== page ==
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Kenya has long been a continental leader in renewable energy use for electricity production, with the use of hydropower dating back a century. As a result of climate change impacts – such as higher temperatures, erratic rainfall patterns and droughts – water levels in various hydropower sites have been greatly reduced, leading to a major decline in electricity generation capacity. To meet this electricity deficit, Kenya uses thermal power production, a process that uses a significant amount of fossil fuels. These fossil fuels are both expensive to import – a cost which is passed on to the end user – and also contribute to greenhouse gas (GHG) emissions, which cause global warming.

To reduce its dependence on thermal power, the country has been making great strides in renewable energy generation from sources such as geothermal, solar and wind, in line with its national development blueprint, Vision 2030, which seeks to promote the development of renewable energy. To accelerate this process, Kenya’s President, Uhuru Kenyatta in 2018 made a commitment to generate 100% of electricity from renewable energy sources by 2020(link is external). As at 2019, 86.8% of the country’s energy mix came from renewable energy sources, with 45% coming from geothermal energy. The use of thermal power for electricity generation also declined to 11.9% in 2019. These achievements have contributed towards Kenya’s target of reducing greenhouse gas emissions by 30% below business as usual by 2030, as outlined in its Nationally Determined Contribution, which forms part of the international Paris Agreement on climate change.(link is external).

 

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To make such progress, the government of Kenya has been proactive in creating an enabling environment for private sector investments in the renewable energy sector. In January 2013, Kenya enacted the Public Private Partnership Act to regulate private sector investments, hence increasing investor confidence. The government also provided investment incentives such as the Feed in Tariff (FiT) policies, which allow independent power producers to sell electricity generated from renewable energy sources to the national off-taker at a pre-determined fixed rate over 20 years. These tariffs have so far been revised twice to address investor challenges, which is a demonstration of the government’s responsiveness to the needs of the private sector.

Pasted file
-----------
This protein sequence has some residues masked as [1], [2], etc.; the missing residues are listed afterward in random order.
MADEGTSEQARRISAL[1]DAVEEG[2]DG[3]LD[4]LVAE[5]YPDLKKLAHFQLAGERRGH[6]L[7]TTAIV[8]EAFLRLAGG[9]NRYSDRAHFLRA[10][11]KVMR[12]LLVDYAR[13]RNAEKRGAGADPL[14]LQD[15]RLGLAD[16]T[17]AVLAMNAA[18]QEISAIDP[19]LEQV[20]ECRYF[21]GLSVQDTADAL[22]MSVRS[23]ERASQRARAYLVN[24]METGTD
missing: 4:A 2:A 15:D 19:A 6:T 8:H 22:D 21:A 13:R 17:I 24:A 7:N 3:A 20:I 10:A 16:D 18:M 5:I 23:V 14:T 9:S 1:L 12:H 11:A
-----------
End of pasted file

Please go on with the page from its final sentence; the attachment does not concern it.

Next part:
Development partners have also been instrumental in encouraging private sector investments in the country, through measures such as providing concessional financing and partial risk guarantees. During the development of the Turkana Wind Project (300 MW) and Phase 1 of the Menengai Geothermal Project (105 MW), the African Development Bank provided Partial Risk Guarantees to investors, to mitigate against the failure of government to meet its contractual obligations. The Bank, together with the Climate Investment Fund (CIF), also provided concessional financing to Voltalia, a private sector investor, during the development of the Kopere Solar Project (50 MW) at rates lower than those of commercial lenders.

Whereas significant progress has been made in renewable energy generation, access to affordable and reliable electricity, especially for the end user, still remains a challenge. Given high electricity charges and frequent power outages, a large number of Kenyans, especially low-income earners, still prefer to use alternative sources of energy such as biomass and micro solar solutions, as opposed to electricity from the national grid.

 

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The government of Kenya, through the Kenya Off Grid Solar Access Project (K-OSAP)(link is external) is providing mini grids, stand-alone solar systems, clean cookstoves and solar water pumps to increase clean electricity access for underserved communities. These solutions are expected to improve the quality of life for citizens through better health, industrialization and improved services such as schools and hospitals.

As development partners and the private sector continue to support the country’s energy sector, emphasis should continue to be placed on access to affordable, clean and reliable energy, especially for the lowest-income consumers, to enable sustainable development for all.

By

  • Dr Olufunso Somorin, Regional Principal Officer, Climate Change and Green Growth, East Africa, African Development Bank
  • Muthoni Nduhiu, Consultant, Climate Change and Green Growth, East Africa, African Development Bank

 

Source: African Development Bank, AfDB

 

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